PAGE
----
|2012-13 AIA Cincinnati Lectures|
We have an exciting year of lectures planned for 2012-13, with a wide range of topics. Your local society may also sponsor other lecturers not on the AIA circuit throughout the year. Check back often, since updates to the schedule will be posted regularly on our website. We look forward to seeing you at the lectures!
Lecture times, venues, and the full schedule:
Monday, Feb. 4 at 7:00 PM in Reichert Auditorium at the Cincinnati Museum Center.
Dr. Jodi Magness, Senior Endowed Chair in the Department of Religious Studies and the Kenan Distinguished Professor for Excellence in Teaching Early Judaism at the University of North Carolina will discuss “The Archaeology of Qumran and the Dead Sea Scrolls.”
This lecture discusses the wider archaeological context and significance of Qumran and the Dead Sea Scrolls.
In 1946-47, Bedouins found the first Dead Sea Scrolls in a cave near the site of Qumran, by the shore of the Dead Sea. Eventually remains of over 900 scrolls were discovered in 11 caves surrounding Qumran. The scrolls, which date to about the time of Jesus, were deposited in the caves by members of a Jewish sect – apparently the Essenes – who lived at Qumran. In this slide-illustrated lecture, we explore the ancient remains at Qumran and discuss the contents and significance of the Dead Sea Scrolls.
Tuesday, March 5 at 7:00 PM at the Cincinnati Art Museum.
Dr. Brian Rose, the James B. Pritchard Professor of Classical Studies at the University of Pennsylvania, Director of Post-Bronze Age Excavations at Troy, Vice President of the American Research Institute in Turkey, and past President of the AIA, and former head of the UC Classics Department.
“Uncovering Troy: Recent Discoveries and the Homeric Tradition.”
This lecture focuses on a series of monumental tombs near Troy discovered during the course of the last fifteen years. There are five tombs in all, dating from the late Archaic to the Early Hellenistic period, and most of them were set up by wealthy Anatolians who were associated with the Persian governor (or satrap) at the regional capital of Daskyleion. The tombs include a marble sarcophagus (ca. 500-490 B.C.) featuring the murder of Polyxena, daughter of Priam. This is the earliest stone sarcophagus with figural scenes ever to have been found in the eastern Mediterranean. Another sarcophagus within the same tomb contained the body of a child surrounded by gold jewellery and silver symposium implements. A new sarcophagus from the modern city of Çan (ca. 400-375 B.C.) contains a biographical narrative of the deceased, showing him victorious in a boar hunt and then spearing a fallen Greek foe in the eye. Nearly all of the original paint still survives intact. All of these are Graeco-Persian products, produced primarily by Greek artists employing Persian iconography.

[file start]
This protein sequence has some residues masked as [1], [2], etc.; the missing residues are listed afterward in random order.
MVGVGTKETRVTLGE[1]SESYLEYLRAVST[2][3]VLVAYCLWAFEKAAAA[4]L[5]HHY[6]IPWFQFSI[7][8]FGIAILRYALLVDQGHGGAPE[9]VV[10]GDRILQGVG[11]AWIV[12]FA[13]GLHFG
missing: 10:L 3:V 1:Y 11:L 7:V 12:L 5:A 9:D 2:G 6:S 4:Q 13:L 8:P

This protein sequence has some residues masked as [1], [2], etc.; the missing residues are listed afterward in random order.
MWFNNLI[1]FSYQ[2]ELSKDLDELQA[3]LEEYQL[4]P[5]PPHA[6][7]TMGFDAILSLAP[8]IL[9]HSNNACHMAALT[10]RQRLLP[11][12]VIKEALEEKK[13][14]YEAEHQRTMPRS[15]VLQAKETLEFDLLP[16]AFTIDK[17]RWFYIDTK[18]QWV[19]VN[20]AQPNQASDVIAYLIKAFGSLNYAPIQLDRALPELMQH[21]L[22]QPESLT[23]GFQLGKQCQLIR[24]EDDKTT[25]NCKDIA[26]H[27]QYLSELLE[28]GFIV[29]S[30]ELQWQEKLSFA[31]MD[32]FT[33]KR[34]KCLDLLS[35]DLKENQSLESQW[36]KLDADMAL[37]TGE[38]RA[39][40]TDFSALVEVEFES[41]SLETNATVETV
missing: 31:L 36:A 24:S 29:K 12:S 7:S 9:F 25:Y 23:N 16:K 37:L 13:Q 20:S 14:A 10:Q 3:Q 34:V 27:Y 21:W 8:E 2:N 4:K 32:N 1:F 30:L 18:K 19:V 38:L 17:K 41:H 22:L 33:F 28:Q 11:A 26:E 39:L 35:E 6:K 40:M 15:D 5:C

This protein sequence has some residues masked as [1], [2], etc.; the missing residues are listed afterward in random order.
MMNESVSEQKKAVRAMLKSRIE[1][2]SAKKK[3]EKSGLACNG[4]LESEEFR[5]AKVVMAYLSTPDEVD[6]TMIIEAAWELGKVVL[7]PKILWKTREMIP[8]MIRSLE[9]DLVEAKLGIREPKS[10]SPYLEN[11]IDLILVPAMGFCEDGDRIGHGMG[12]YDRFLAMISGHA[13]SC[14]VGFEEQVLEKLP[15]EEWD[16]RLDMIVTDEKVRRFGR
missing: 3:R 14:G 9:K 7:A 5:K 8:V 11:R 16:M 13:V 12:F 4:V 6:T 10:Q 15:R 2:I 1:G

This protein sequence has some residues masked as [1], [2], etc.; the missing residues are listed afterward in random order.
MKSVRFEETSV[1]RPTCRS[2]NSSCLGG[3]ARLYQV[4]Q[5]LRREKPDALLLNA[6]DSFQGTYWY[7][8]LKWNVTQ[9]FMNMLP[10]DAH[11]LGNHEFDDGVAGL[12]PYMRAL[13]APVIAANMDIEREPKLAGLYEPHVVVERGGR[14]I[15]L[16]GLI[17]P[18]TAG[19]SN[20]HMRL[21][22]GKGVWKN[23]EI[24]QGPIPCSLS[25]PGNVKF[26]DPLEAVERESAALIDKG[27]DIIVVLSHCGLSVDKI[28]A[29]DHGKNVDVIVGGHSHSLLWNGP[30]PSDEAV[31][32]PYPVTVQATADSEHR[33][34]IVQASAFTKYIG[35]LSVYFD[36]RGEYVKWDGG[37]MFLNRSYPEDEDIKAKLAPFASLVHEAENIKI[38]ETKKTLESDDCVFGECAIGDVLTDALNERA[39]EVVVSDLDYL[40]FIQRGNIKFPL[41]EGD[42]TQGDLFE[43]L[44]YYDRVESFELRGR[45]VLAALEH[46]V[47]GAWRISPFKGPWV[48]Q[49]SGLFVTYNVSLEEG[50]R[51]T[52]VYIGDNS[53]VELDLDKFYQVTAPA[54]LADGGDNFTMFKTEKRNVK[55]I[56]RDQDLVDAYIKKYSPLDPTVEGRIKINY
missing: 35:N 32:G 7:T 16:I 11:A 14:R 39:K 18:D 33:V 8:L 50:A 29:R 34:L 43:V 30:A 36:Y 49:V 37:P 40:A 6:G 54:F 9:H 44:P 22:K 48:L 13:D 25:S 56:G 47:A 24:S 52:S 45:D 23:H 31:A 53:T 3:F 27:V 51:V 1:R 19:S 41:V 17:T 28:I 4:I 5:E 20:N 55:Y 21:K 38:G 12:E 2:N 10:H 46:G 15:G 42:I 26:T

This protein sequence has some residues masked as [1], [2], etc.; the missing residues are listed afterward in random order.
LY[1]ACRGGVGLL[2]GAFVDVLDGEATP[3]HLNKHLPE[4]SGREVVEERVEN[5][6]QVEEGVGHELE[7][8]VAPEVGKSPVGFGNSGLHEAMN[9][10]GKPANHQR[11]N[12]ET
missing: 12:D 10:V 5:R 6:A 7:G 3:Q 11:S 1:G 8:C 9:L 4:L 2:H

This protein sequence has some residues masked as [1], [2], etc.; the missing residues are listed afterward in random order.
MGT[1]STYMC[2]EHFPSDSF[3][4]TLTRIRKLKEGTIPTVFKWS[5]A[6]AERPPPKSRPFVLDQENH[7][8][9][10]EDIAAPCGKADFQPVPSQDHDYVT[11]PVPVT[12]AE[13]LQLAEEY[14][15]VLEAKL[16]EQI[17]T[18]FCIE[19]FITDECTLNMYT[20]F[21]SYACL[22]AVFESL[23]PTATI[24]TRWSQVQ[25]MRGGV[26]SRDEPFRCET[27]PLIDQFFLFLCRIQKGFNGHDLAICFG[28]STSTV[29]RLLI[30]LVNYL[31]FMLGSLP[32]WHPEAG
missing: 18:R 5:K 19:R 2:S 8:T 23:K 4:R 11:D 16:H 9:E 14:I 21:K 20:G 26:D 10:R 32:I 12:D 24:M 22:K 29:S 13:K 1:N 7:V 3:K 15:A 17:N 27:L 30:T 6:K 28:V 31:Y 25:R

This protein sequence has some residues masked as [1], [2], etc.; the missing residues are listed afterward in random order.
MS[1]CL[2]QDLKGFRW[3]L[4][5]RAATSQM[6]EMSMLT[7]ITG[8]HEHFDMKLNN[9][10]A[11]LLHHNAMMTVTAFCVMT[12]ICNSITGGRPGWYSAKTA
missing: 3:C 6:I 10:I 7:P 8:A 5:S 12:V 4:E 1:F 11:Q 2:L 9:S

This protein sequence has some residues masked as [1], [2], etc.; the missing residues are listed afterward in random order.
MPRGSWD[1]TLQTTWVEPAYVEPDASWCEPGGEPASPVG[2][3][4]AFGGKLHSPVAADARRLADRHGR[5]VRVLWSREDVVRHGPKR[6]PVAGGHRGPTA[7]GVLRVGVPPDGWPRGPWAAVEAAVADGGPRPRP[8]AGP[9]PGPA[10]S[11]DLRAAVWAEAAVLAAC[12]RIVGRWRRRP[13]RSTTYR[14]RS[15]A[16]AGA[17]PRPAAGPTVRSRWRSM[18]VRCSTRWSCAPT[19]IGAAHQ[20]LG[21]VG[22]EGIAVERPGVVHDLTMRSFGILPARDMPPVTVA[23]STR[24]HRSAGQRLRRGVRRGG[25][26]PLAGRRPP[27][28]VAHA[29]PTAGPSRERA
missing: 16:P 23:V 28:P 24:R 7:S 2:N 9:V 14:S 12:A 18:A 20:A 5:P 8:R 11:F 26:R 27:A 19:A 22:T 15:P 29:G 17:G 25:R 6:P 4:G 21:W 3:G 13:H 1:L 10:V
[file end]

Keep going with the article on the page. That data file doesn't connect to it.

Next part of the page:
Tuesday, April 2 at 6:00 PM: Co-sponsored with Department of Anthropology; 300 Braunstein Hall
Dr. Morag Kersel, Department of Anthropology, Depaul University, will discuss "Who Owns the Past? Competing Claims for the Antiquity of the Holy Land."
As artifacts travel from the ground to the consumer in the marketplace, recent research has shown that there are multiple stakeholders with competing claims in the legal trade in antiquities. In Israel it is legal to buy and sell artifacts from legally sanctioned dealers, if the collections pre-date the 1978 national ownership law. Not all aspects of this trade are legal, however, and not all participants have an equal voice. The market in Israel is comprised of archaeologists, collectors, customs officials, dealers, government employees, looters, middlemen, museum professionals, and tourists, all expressing a degree of entitlement in the acquisition and disposition of artifacts. Adding to the complexity of the situation is the porous nature of the borders between Israel, Jordan, and the Palestinian Authority as artifacts in the market come from those areas and go out to Europe, the Far East, and the United States. The journey of a Roman coin from the Palestinian countryside to the Upper West side of New York City allows the examination of the various positions in the debate over who owns the past.
*Parking is available at metered spaces on Clifton Ave. and vicinity or in the Clifton Court garage (pay garage), accessible from Clifton Court (street that turns east off of Clifton Ave. to enter UC campus and is located just south of Martin Luther King Jr. Drive). Braunstein Hall is accessible from all entrances.
|Last Updated on Saturday, 16 February 2013 08:27|
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